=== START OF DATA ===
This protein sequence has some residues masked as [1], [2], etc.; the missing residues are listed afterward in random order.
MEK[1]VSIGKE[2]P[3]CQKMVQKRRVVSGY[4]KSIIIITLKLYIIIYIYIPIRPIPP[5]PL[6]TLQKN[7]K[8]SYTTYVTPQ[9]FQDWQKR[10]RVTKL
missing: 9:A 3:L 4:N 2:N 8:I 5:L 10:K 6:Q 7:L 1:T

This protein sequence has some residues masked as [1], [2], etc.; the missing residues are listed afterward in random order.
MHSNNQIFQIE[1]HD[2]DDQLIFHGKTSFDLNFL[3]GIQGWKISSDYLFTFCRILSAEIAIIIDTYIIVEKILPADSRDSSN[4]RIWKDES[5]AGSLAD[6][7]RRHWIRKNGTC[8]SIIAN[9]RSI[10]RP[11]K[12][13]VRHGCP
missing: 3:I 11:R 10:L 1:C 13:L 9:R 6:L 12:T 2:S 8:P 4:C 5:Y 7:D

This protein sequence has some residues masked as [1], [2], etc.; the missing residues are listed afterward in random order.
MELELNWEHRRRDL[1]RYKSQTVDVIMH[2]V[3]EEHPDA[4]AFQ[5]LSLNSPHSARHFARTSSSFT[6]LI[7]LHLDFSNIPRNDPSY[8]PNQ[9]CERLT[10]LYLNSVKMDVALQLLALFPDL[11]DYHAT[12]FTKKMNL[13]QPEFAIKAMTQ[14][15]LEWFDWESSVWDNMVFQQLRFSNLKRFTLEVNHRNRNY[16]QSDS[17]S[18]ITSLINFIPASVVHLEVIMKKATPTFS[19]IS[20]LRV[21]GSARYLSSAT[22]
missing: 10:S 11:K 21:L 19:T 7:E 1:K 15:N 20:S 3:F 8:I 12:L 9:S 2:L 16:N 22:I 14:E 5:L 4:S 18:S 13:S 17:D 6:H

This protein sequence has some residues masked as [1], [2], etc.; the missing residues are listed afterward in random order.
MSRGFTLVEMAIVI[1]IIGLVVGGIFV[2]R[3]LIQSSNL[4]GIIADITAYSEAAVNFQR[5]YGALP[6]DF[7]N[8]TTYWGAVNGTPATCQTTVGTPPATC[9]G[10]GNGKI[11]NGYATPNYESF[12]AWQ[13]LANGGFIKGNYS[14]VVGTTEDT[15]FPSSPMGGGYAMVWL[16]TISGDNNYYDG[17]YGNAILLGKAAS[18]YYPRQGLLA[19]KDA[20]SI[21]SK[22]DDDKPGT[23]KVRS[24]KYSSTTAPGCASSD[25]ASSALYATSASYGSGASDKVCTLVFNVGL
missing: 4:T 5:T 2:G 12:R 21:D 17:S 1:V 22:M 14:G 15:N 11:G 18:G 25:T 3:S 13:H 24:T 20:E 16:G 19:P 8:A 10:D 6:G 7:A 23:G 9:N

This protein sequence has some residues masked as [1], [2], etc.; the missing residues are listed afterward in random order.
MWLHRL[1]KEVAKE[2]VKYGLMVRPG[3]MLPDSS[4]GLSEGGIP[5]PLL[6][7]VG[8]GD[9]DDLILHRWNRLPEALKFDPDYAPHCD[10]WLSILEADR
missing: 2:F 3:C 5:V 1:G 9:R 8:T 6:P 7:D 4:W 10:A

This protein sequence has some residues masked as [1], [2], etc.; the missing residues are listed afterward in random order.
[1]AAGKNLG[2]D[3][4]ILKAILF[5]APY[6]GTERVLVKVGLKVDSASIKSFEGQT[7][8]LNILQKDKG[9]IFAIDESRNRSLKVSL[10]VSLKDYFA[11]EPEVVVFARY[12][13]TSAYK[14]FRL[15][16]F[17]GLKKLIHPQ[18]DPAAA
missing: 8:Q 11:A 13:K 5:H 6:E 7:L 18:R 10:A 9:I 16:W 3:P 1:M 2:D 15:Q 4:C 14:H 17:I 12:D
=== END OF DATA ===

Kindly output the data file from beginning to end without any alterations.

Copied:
This protein sequence has some residues masked as [1], [2], etc.; the missing residues are listed afterward in random order.
MEK[1]VSIGKE[2]P[3]CQKMVQKRRVVSGY[4]KSIIIITLKLYIIIYIYIPIRPIPP[5]PL[6]TLQKN[7]K[8]SYTTYVTPQ[9]FQDWQKR[10]RVTKL
missing: 9:A 3:L 4:N 2:N 8:I 5:L 10:K 6:Q 7:L 1:T

This protein sequence has some residues masked as [1], [2], etc.; the missing residues are listed afterward in random order.
MHSNNQIFQIE[1]HD[2]DDQLIFHGKTSFDLNFL[3]GIQGWKISSDYLFTFCRILSAEIAIIIDTYIIVEKILPADSRDSSN[4]RIWKDES[5]AGSLAD[6][7]RRHWIRKNGTC[8]SIIAN[9]RSI[10]RP[11]K[12][13]VRHGCP
missing: 3:I 11:R 10:L 1:C 13:L 9:R 6:L 12:T 2:S 8:P 4:C 5:Y 7:D

This protein sequence has some residues masked as [1], [2], etc.; the missing residues are listed afterward in random order.
MELELNWEHRRRDL[1]RYKSQTVDVIMH[2]V[3]EEHPDA[4]AFQ[5]LSLNSPHSARHFARTSSSFT[6]LI[7]LHLDFSNIPRNDPSY[8]PNQ[9]CERLT[10]LYLNSVKMDVALQLLALFPDL[11]DYHAT[12]FTKKMNL[13]QPEFAIKAMTQ[14][15]LEWFDWESSVWDNMVFQQLRFSNLKRFTLEVNHRNRNY[16]QSDS[17]S[18]ITSLINFIPASVVHLEVIMKKATPTFS[19]IS[20]LRV[21]GSARYLSSAT[22]
missing: 10:S 11:K 21:L 19:T 7:E 1:K 15:N 20:S 3:F 8:I 12:L 9:S 2:L 16:N 22:I 14:E 5:L 4:S 18:S 13:S 17:D 6:H

This protein sequence has some residues masked as [1], [2], etc.; the missing residues are listed afterward in random order.
MSRGFTLVEMAIVI[1]IIGLVVGGIFV[2]R[3]LIQSSNL[4]GIIADITAYSEAAVNFQR[5]YGALP[6]DF[7]N[8]TTYWGAVNGTPATCQTTVGTPPATC[9]G[10]GNGKI[11]NGYATPNYESF[12]AWQ[13]LANGGFIKGNYS[14]VVGTTEDT[15]FPSSPMGGGYAMVWL[16]TISGDNNYYDG[17]YGNAILLGKAAS[18]YYPRQGLLA[19]KDA[20]SI[21]SK[22]DDDKPGT[23]KVRS[24]KYSSTTAPGCASSD[25]ASSALYATSASYGSGASDKVCTLVFNVGL
missing: 4:T 5:T 2:G 12:R 21:D 17:S 1:V 22:M 14:G 15:N 11:G 18:G 25:T 3:S 13:H 24:T 20:E 16:G 19:P 8:A 10:D 6:G 7:A 23:G 9:N

This protein sequence has some residues masked as [1], [2], etc.; the missing residues are listed afterward in random order.
MWLHRL[1]KEVAKE[2]VKYGLMVRPG[3]MLPDSS[4]GLSEGGIP[5]PLL[6][7]VG[8]GD[9]DDLILHRWNRLPEALKFDPDYAPHCD[10]WLSILEADR
missing: 2:F 3:C 5:V 1:G 9:R 8:T 6:P 7:D 4:W 10:A

This protein sequence has some residues masked as [1], [2], etc.; the missing residues are listed afterward in random order.
[1]AAGKNLG[2]D[3][4]ILKAILF[5]APY[6]GTERVLVKVGLKVDSASIKSFEGQT[7][8]LNILQKDKG[9]IFAIDESRNRSLKVSL[10]VSLKDYFA[11]EPEVVVFARY[12][13]TSAYK[14]FRL[15][16]F[17]GLKKLIHPQ[18]DPAAA
missing: 8:Q 11:A 13:K 5:H 6:E 7:L 18:R 10:A 9:I 16:W 3:P 1:M 2:D 15:Q 4:C 14:H 17:I 12:D